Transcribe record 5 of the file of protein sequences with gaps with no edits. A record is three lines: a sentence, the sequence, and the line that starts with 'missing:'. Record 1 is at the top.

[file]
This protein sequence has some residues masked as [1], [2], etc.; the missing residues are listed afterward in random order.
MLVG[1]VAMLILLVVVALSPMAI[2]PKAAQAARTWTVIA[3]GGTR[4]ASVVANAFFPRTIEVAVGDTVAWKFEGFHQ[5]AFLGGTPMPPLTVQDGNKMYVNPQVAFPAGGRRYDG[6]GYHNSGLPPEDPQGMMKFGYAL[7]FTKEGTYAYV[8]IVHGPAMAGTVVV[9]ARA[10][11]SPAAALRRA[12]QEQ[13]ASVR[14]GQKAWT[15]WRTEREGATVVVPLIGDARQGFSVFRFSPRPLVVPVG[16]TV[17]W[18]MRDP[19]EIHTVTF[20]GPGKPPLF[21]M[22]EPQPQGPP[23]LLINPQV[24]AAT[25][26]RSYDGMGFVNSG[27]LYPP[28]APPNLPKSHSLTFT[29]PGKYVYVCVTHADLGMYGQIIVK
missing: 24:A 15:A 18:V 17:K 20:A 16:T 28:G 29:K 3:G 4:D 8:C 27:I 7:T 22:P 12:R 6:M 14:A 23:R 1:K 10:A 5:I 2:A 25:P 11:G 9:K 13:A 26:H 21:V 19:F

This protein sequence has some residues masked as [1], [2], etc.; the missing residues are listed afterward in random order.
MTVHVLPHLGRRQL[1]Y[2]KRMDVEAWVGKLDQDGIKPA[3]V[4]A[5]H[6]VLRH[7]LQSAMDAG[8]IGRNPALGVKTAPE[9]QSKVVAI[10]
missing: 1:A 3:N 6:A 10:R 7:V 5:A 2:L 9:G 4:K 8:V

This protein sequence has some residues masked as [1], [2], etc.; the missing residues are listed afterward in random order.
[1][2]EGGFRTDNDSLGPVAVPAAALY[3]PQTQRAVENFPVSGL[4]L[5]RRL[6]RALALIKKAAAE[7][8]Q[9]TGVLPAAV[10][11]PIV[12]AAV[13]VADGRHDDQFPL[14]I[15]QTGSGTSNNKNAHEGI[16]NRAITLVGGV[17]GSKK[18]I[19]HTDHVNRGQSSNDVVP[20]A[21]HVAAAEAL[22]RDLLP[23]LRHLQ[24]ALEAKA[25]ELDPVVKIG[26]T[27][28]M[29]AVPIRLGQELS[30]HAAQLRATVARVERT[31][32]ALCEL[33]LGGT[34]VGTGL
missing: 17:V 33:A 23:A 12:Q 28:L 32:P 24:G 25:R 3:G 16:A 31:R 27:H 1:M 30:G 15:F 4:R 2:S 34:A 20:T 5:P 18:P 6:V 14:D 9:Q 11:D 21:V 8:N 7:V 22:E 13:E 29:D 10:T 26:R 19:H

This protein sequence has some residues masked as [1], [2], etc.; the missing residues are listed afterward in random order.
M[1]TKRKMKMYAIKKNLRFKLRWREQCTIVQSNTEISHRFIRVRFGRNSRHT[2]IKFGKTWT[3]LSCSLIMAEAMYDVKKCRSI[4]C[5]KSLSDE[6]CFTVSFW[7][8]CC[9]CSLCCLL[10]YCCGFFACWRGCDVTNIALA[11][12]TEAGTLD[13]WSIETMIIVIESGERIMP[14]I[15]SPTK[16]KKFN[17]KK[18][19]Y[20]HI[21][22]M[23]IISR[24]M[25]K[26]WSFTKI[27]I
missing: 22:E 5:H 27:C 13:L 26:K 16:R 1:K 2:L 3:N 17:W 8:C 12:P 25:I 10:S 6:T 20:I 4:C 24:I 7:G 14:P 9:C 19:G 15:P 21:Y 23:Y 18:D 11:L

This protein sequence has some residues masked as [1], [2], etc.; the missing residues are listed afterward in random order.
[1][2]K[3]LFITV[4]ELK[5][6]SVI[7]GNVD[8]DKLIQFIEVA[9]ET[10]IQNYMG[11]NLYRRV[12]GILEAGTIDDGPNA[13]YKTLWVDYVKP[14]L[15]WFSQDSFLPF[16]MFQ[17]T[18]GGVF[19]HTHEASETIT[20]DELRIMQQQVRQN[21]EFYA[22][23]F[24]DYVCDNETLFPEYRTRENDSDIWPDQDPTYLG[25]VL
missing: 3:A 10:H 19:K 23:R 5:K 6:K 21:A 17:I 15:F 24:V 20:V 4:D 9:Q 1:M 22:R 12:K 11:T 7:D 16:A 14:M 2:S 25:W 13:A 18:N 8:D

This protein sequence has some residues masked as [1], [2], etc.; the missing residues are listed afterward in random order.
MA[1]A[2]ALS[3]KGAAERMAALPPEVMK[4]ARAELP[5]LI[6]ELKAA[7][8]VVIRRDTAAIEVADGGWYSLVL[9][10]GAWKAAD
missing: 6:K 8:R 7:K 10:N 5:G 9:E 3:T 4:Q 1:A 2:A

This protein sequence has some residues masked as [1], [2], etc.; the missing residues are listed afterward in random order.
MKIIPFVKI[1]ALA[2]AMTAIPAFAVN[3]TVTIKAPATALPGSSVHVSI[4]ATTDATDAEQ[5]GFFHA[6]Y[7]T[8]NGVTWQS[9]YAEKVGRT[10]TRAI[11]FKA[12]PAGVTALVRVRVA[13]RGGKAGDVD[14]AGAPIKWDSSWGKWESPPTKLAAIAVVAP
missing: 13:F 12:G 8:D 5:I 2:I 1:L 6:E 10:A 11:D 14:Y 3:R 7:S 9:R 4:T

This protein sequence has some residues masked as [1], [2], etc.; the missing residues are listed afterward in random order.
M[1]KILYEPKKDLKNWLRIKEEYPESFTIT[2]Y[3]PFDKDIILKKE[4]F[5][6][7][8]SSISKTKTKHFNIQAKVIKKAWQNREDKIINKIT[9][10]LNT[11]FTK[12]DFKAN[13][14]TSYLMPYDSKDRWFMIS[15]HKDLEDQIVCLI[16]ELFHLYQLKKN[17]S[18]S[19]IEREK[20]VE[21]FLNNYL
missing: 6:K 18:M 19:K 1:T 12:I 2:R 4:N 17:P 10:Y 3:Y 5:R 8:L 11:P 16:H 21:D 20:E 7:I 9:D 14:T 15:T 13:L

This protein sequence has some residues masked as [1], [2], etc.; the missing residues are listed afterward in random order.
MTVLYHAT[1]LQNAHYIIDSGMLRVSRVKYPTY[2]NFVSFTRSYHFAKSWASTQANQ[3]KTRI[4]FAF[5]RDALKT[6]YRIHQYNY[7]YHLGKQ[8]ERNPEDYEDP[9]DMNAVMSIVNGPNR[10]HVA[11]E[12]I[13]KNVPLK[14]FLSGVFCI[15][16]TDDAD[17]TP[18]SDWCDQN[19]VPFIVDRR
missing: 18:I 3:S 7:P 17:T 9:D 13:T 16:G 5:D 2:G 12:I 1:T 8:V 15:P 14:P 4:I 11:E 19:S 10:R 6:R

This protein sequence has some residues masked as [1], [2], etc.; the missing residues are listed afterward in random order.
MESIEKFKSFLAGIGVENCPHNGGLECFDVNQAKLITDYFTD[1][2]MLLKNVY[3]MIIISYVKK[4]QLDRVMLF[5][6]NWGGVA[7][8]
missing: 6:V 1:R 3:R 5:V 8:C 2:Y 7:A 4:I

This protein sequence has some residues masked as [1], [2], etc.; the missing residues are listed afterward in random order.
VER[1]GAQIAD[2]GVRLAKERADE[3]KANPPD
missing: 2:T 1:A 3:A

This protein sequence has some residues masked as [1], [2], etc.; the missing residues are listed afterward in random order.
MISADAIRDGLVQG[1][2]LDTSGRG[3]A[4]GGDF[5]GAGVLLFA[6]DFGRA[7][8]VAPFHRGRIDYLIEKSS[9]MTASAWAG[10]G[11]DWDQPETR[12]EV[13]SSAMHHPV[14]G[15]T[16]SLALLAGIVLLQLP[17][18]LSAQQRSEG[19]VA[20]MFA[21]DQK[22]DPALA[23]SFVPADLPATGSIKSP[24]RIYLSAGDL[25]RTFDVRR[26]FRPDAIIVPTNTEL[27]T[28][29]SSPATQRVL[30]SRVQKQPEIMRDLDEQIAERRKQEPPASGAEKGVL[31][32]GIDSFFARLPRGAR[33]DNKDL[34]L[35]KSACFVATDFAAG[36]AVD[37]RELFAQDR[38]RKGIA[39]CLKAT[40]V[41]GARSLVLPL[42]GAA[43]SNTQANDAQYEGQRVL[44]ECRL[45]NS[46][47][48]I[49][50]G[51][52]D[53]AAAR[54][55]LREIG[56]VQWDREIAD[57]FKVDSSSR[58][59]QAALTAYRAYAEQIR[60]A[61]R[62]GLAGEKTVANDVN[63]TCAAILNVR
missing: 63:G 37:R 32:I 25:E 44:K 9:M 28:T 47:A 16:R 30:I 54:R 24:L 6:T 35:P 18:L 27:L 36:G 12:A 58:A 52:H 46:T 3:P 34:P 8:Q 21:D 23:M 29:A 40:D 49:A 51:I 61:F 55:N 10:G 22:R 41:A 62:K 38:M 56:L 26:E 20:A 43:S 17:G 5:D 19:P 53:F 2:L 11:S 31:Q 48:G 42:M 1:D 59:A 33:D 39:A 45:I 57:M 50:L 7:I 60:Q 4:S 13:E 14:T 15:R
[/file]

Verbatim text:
This protein sequence has some residues masked as [1], [2], etc.; the missing residues are listed afterward in random order.
[1][2]K[3]LFITV[4]ELK[5][6]SVI[7]GNVD[8]DKLIQFIEVA[9]ET[10]IQNYMG[11]NLYRRV[12]GILEAGTIDDGPNA[13]YKTLWVDYVKP[14]L[15]WFSQDSFLPF[16]MFQ[17]T[18]GGVF[19]HTHEASETIT[20]DELRIMQQQVRQN[21]EFYA[22][23]F[24]DYVCDNETLFPEYRTRENDSDIWPDQDPTYLG[25]VL
missing: 3:A 10:H 19:K 23:R 5:K 6:K 21:A 17:I 15:F 24:V 20:V 4:D 9:Q 1:M 22:R 12:K 11:T 7:D 16:A 14:M 2:S 25:W 13:A 18:N 8:D